Kobe Bryant was asked Sunday, following his 15th consecutive All-Star Game, whether it will be difficult to flip on the switch again coming out of the league's annual break.
“My switch never went off,” he said. “It was on all weekend.”
Russell Westbrook and Kevin Durant might not be able to say the same.
Judging by how Oklahoma City sputtered into All-Star 2013, it's hard to not think the Thunder turned it off sometime ago. Now, with the season in the home stretch, the Thunder seems to be in a position of needing to relocate its proverbial switch before flicking it back on.
Oklahoma City went just 8-6 in the final 14 games before the All-Star break. The Thunder allowed 100.9 points per game in those 14 contests. Worse, in the nine road games in that stretch the Thunder allowed 103.2 points per game and yielded 45 percent shooting. That last bit could be a cause for concern considering 15 of the team's final 29 games will be played on the road, mostly against playoff-contending teams.
Hardly anyone seemed able to explain exactly what went wrong in the weeks leading up to the All-Star break. A bevy of road games and playing better competition didn't help. But not even those challenges can excuse some of the shocking shows of defense and stretches of stagnant offense we saw.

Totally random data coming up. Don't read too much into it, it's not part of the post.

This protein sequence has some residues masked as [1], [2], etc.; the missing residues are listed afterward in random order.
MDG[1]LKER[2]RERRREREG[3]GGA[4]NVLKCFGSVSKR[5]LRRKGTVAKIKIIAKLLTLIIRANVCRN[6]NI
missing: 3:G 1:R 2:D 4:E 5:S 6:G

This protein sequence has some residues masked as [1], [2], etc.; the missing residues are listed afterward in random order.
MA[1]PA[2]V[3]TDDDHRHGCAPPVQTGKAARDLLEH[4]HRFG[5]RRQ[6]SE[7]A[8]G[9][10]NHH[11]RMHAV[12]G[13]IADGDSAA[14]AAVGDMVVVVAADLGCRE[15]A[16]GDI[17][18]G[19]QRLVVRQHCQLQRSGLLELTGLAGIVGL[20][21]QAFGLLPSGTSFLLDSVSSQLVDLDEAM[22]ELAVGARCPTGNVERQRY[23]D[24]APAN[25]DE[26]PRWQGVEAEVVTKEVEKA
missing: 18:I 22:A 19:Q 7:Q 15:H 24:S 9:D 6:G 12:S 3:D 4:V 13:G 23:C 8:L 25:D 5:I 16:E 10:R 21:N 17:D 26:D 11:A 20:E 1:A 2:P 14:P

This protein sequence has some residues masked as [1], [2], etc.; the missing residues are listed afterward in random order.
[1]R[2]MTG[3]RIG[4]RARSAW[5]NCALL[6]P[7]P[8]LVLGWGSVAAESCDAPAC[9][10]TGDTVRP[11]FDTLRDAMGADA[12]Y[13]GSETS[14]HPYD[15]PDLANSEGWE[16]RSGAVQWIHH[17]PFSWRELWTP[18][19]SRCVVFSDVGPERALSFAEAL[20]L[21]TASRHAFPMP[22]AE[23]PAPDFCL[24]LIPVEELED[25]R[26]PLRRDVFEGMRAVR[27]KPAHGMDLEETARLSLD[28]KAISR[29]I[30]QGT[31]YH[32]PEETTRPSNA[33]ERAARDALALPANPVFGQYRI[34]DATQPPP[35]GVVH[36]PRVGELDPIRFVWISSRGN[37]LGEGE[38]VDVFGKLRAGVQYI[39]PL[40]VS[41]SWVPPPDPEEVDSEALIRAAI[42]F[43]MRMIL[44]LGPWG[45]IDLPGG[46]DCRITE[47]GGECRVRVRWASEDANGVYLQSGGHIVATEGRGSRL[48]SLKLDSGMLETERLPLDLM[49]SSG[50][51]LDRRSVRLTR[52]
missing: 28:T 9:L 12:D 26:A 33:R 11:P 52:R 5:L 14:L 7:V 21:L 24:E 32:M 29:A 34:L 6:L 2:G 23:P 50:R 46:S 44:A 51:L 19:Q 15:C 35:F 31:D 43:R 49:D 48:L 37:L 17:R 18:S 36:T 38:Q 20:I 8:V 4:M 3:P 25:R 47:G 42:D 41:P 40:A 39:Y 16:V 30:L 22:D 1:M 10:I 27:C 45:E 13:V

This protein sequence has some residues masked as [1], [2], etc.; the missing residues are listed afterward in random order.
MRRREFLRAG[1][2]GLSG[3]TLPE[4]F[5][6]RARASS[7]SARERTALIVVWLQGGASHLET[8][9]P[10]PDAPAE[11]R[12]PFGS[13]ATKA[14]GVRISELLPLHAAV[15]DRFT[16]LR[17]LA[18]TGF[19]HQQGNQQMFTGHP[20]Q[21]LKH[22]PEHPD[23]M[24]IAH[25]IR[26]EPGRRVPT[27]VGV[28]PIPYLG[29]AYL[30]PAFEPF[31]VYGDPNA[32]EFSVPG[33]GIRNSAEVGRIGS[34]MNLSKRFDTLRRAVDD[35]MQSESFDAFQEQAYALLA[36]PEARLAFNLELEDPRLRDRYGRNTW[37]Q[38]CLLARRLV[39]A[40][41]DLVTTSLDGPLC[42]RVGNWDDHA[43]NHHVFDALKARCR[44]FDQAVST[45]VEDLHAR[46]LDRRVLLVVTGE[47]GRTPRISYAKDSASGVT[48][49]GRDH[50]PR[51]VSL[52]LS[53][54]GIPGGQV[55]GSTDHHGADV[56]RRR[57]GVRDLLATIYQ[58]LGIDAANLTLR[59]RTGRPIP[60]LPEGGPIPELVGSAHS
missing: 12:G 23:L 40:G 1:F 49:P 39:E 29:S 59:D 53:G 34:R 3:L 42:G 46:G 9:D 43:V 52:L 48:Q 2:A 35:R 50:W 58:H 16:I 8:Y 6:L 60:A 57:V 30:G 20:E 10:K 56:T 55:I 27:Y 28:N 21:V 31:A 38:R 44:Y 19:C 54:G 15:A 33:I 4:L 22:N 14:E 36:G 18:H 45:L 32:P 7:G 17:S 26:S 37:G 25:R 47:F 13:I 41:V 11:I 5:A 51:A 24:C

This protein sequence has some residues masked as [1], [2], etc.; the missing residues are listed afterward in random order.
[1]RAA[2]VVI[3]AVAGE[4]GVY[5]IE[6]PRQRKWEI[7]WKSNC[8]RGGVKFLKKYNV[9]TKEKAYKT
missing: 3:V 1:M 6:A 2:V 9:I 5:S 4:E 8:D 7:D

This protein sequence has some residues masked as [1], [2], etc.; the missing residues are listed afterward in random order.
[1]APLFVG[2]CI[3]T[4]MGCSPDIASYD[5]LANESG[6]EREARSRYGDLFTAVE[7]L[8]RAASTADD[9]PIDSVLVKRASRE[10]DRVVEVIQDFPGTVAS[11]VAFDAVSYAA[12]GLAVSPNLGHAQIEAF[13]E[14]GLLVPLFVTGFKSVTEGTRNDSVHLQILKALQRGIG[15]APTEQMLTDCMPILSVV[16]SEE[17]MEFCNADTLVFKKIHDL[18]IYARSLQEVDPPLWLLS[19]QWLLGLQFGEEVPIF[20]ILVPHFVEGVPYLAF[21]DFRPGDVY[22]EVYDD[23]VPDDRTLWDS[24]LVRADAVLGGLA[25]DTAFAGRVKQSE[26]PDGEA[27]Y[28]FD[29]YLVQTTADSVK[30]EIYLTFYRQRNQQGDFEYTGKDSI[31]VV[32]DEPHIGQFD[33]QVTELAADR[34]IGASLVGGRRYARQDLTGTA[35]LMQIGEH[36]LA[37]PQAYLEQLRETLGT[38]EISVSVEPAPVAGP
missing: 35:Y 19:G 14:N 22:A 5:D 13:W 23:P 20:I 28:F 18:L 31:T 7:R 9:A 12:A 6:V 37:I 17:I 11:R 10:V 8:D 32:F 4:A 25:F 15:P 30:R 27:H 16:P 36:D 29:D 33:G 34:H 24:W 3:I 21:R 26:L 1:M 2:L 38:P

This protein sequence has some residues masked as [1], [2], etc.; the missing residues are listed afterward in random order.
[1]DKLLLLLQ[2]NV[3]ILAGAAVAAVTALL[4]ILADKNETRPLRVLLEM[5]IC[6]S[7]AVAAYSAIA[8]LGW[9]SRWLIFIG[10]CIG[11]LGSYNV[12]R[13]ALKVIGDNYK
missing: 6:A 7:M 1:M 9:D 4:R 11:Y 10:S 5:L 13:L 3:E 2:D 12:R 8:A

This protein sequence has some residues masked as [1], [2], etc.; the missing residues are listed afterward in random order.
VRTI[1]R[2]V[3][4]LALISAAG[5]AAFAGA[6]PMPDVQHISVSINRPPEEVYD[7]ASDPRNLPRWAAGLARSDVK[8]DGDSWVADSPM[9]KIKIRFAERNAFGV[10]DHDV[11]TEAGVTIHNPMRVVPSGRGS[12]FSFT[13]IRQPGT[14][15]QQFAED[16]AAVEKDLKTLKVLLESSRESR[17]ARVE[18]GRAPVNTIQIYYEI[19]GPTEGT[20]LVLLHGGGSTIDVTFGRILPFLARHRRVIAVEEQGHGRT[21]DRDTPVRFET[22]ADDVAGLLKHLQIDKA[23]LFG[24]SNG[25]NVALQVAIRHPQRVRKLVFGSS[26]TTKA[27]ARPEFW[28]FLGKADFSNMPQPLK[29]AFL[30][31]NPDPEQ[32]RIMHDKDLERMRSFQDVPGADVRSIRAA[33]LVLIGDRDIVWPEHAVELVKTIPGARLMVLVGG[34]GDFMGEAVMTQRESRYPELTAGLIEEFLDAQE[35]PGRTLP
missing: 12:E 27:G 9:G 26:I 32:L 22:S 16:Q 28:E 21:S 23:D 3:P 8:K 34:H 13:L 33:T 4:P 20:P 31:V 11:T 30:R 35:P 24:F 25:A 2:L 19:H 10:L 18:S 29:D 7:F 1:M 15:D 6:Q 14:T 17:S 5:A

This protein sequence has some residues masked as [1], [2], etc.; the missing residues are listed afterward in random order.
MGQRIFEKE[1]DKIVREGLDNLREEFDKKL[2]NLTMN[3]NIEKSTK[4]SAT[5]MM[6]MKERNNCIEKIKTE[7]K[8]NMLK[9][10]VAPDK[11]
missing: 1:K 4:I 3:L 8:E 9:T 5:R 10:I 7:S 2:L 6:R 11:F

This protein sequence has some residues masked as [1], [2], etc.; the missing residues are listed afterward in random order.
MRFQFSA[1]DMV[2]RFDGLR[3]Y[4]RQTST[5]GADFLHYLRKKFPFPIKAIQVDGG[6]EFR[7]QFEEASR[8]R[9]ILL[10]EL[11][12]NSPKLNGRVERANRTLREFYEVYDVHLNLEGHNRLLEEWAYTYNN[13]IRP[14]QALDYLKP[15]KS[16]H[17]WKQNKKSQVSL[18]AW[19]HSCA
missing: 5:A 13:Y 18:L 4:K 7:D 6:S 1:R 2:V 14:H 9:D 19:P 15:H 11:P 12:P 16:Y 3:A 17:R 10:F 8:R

“Hopefully we get some rest and come back rejuvenated,” said Durant.
At 39-14, the Thunder still owns the league's second-best record and remains on pace for a 60-win season, which would be its first in the franchise's Oklahoma City era.
When the Thunder has been at its best this season, the offense has been a thing of beauty. Ball movement has led to balanced attacks and has enabled the Thunder to become both the league's highest scoring team and the most efficient offensively for the better part of the year.
Defensively, the Thunder has been a top-10 team most of the season. OKC currently is limiting opponents to 43.1 percent shooting and allowing 103.1 points per 100 possessions, ranking eighth overall.
There's reason to believe the best that we saw from the Thunder before the break will be what we see down the stretch.
Historically, the Thunder has performed rather well after the All-Star break. Since Durant made his All-Star debut in 2010, the Thunder has compiled a 60-31 record after the break, winning 20 games each season in the stretch run.
Additionally, the production of Durant and Westbrook doesn't tail off. Their respective statistical averages are both virtually identical throughout their careers before and after the All-Star Game.
With the Thunder being able to bank on consistency from its All-Star duo, the team's success down the stretch figures to be contingent on two things: its role players continuing to effectively carry some of the load and OKC re-establishing the defensive focus that helped it rip through much of the season's first two months.
If those two things happen, you can forget any talk of OKC needing to flip the switch.
The Thunder could end the season playing lights out.